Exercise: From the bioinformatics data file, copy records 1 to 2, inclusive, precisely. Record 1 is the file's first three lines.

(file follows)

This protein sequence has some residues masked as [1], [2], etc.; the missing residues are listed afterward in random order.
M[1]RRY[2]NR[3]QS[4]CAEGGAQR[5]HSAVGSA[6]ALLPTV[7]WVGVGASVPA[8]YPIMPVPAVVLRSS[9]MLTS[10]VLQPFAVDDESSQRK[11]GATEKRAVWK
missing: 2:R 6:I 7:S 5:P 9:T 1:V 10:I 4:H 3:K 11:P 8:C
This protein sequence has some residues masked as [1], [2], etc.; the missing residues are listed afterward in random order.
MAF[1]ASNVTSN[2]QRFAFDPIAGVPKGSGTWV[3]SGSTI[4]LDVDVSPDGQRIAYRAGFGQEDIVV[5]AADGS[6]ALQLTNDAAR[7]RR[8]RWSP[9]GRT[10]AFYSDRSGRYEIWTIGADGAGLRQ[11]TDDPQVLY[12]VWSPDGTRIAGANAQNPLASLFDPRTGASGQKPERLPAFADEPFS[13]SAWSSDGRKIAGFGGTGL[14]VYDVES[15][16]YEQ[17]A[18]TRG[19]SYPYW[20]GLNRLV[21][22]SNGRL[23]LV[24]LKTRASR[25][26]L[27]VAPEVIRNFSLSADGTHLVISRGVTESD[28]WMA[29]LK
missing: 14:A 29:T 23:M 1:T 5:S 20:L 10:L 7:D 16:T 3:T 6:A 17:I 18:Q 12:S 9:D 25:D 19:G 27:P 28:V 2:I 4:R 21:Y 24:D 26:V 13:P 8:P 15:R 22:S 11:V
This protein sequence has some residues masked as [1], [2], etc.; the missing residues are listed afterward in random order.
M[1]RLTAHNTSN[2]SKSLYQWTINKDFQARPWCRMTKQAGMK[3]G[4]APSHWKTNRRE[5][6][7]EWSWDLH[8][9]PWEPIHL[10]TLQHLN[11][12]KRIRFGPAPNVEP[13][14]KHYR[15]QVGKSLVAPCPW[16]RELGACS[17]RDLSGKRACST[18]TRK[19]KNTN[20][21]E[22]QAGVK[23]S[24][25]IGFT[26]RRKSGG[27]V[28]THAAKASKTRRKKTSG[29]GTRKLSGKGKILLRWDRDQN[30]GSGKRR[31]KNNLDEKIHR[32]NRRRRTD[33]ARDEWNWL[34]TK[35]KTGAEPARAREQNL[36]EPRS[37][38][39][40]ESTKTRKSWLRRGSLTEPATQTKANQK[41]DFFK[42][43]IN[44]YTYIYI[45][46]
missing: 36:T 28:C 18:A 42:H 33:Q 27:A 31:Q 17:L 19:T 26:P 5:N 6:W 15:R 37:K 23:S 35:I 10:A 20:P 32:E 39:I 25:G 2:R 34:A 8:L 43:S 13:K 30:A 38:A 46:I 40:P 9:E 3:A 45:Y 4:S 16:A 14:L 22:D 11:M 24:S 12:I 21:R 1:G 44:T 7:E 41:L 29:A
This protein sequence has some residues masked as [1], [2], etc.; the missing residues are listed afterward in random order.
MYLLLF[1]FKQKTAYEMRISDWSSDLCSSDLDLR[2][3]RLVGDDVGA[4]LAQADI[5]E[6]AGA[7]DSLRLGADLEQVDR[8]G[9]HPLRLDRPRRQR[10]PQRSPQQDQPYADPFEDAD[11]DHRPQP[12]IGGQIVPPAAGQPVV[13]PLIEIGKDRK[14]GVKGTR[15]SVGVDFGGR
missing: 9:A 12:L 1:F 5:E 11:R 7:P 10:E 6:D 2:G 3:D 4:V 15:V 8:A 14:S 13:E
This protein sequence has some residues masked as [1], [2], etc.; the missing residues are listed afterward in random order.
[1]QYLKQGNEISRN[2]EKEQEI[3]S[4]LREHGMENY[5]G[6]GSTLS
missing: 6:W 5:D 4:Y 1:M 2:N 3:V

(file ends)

This protein sequence has some residues masked as [1], [2], etc.; the missing residues are listed afterward in random order.
M[1]RRY[2]NR[3]QS[4]CAEGGAQR[5]HSAVGSA[6]ALLPTV[7]WVGVGASVPA[8]YPIMPVPAVVLRSS[9]MLTS[10]VLQPFAVDDESSQRK[11]GATEKRAVWK
missing: 2:R 6:I 7:S 5:P 9:T 1:V 10:I 4:H 3:K 11:P 8:C
This protein sequence has some residues masked as [1], [2], etc.; the missing residues are listed afterward in random order.
MAF[1]ASNVTSN[2]QRFAFDPIAGVPKGSGTWV[3]SGSTI[4]LDVDVSPDGQRIAYRAGFGQEDIVV[5]AADGS[6]ALQLTNDAAR[7]RR[8]RWSP[9]GRT[10]AFYSDRSGRYEIWTIGADGAGLRQ[11]TDDPQVLY[12]VWSPDGTRIAGANAQNPLASLFDPRTGASGQKPERLPAFADEPFS[13]SAWSSDGRKIAGFGGTGL[14]VYDVES[15][16]YEQ[17]A[18]TRG[19]SYPYW[20]GLNRLV[21][22]SNGRL[23]LV[24]LKTRASR[25][26]L[27]VAPEVIRNFSLSADGTHLVISRGVTESD[28]WMA[29]LK
missing: 14:A 29:T 23:M 1:T 5:S 20:L 10:L 7:D 16:T 3:T 6:A 17:I 18:Q 12:S 9:D 25:D 19:G 27:P 28:V 2:I 4:R 21:Y 24:D 26:V 13:P 8:P 15:R 22:S 11:V